Computational analysis of GAL pathway pinpoints mechanisms underlying natural variation.
PLoS Comput Biol
Public Library of Science (PLoS)
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Hong, J., Palme, J., Hua, B., & Springer, M. (2021). Computational analysis of GAL pathway pinpoints mechanisms underlying natural variation.. PLoS Comput Biol, 17 (9), e1008691. https://doi.org/10.1371/journal.pcbi.1008691
Quantitative traits are measurable phenotypes that show continuous variation over a wide phenotypic range. Enormous effort has recently been put into determining the genetic influences on a variety of quantitative traits with mixed success. We identified a quantitative trait in a tractable model system, the GAL pathway in yeast, which controls the uptake and metabolism of the sugar galactose. GAL pathway activation depends both on galactose concentration and on the concentrations of competing, preferred sugars such as glucose. Natural yeast isolates show substantial variation in the behavior of the pathway. All studied yeast strains exhibit bimodal responses relative to external galactose concentration, i.e. a set of galactose concentrations existed at which both GAL-induced and GAL-repressed subpopulations were observed. However, these concentrations differed in different strains. We built a mechanistic model of the GAL pathway and identified parameters that are plausible candidates for capturing the phenotypic features of a set of strains including standard lab strains, natural variants, and mutants. In silico perturbation of these parameters identified variation in the intracellular galactose sensor, Gal3p, the negative feedback node within the GAL regulatory network, Gal80p, and the hexose transporters, HXT, as the main sources of the bimodal range variation. We were able to switch the phenotype of individual yeast strains in silico by tuning parameters related to these three elements. Determining the basis for these behavioral differences may give insight into how the GAL pathway processes information, and into the evolution of nutrient metabolism preferences in different strains. More generally, our method of identifying the key parameters that explain phenotypic variation in this system should be generally applicable to other quantitative traits.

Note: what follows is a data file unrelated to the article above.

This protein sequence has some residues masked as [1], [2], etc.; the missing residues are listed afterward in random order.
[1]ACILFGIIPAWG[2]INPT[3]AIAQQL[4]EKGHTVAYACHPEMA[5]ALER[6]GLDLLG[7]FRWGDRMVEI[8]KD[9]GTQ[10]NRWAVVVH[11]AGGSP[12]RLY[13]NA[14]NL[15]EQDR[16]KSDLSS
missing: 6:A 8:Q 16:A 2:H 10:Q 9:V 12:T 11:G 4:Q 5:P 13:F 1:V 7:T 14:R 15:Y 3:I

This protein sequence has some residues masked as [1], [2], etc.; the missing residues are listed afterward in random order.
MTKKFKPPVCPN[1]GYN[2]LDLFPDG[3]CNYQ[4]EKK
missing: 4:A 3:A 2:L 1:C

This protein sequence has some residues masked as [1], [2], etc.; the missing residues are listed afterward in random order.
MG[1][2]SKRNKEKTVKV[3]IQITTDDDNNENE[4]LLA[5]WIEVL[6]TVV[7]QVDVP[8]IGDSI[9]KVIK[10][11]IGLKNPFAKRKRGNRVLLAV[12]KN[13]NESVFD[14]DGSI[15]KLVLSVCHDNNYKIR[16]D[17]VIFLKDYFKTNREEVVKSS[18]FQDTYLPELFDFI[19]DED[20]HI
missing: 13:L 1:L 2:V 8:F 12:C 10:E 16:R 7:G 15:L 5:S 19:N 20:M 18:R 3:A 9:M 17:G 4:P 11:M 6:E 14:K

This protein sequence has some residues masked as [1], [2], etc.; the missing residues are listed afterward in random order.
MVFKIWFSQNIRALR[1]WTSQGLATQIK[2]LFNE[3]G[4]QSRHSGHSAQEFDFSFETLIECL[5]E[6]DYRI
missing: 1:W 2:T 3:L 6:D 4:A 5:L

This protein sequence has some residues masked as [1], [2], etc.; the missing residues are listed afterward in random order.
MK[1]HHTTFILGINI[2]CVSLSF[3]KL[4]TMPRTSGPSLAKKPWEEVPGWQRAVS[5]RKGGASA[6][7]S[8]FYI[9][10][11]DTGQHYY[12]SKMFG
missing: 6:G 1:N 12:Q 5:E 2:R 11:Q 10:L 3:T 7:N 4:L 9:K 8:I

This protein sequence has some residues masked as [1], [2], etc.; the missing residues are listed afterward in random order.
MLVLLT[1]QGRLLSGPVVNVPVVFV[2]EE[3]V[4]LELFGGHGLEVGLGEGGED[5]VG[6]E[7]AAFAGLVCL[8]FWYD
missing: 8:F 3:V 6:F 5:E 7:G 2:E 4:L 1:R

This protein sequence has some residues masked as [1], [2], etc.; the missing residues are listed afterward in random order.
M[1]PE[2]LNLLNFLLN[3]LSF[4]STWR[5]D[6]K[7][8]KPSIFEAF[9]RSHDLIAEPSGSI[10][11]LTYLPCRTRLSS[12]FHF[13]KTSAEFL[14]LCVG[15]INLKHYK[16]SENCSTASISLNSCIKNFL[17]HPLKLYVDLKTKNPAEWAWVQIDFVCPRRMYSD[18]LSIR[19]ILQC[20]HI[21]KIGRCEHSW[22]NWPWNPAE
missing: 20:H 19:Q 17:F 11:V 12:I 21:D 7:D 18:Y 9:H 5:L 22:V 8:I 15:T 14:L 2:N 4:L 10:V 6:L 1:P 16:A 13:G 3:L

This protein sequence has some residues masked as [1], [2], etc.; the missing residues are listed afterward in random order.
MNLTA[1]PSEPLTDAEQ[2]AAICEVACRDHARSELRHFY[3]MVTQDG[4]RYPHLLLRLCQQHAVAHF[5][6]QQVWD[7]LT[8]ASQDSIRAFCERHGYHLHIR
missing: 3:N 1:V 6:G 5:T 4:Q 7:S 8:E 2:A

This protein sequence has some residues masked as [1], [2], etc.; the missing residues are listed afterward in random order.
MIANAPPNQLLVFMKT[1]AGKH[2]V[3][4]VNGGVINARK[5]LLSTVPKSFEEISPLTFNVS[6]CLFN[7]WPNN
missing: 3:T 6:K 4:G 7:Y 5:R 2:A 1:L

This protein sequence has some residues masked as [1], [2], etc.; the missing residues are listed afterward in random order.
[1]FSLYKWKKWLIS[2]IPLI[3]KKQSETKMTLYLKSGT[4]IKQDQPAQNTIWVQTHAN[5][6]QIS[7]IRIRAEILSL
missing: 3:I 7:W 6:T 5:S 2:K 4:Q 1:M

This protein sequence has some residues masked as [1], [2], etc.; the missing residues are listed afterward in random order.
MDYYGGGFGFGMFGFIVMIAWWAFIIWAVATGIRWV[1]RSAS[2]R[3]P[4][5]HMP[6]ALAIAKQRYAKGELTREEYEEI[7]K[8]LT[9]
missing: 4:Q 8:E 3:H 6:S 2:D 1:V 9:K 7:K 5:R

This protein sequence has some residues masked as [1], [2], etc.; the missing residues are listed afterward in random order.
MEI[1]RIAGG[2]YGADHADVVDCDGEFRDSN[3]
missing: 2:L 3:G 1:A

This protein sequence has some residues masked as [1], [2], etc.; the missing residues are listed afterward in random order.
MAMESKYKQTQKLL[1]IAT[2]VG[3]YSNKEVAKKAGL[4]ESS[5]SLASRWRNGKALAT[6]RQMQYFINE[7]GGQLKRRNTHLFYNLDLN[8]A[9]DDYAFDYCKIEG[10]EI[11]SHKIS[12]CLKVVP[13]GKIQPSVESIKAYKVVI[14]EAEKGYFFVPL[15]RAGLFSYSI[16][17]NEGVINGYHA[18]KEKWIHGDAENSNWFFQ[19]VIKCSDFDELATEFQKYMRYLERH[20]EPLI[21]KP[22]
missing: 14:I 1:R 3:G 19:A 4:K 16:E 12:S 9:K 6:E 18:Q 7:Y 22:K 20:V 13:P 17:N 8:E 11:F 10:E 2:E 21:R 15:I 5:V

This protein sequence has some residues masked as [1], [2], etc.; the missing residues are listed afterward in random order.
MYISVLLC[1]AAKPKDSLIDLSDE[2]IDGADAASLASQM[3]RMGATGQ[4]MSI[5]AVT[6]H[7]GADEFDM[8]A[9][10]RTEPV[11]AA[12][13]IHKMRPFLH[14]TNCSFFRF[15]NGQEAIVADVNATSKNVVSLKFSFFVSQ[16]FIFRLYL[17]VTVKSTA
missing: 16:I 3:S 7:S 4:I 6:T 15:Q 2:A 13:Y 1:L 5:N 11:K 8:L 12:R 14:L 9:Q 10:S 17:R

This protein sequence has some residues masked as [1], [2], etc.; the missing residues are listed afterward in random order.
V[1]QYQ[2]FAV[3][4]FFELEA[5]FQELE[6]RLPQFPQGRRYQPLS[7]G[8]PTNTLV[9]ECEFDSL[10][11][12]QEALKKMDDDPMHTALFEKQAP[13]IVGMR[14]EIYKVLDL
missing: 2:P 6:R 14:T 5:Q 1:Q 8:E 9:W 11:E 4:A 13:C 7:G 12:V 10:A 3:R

Computational Biology, Computer Simulation, Galactose, Gene Expression Regulation, Fungal, Genetic Variation, Metabolic Networks and Pathways, Models, Biological, Monosaccharide Transport Proteins, Mutation, Phenotype, Quantitative Trait, Heritable, Repressor Proteins, Saccharomyces cerevisiae, Saccharomyces cerevisiae Proteins, Transcription Factors
External DOI: https://doi.org/10.1371/journal.pcbi.1008691
This record's URL: https://www.repository.cam.ac.uk/handle/1810/330541
Attribution 4.0 International
Licence URL: https://creativecommons.org/licenses/by/4.0/
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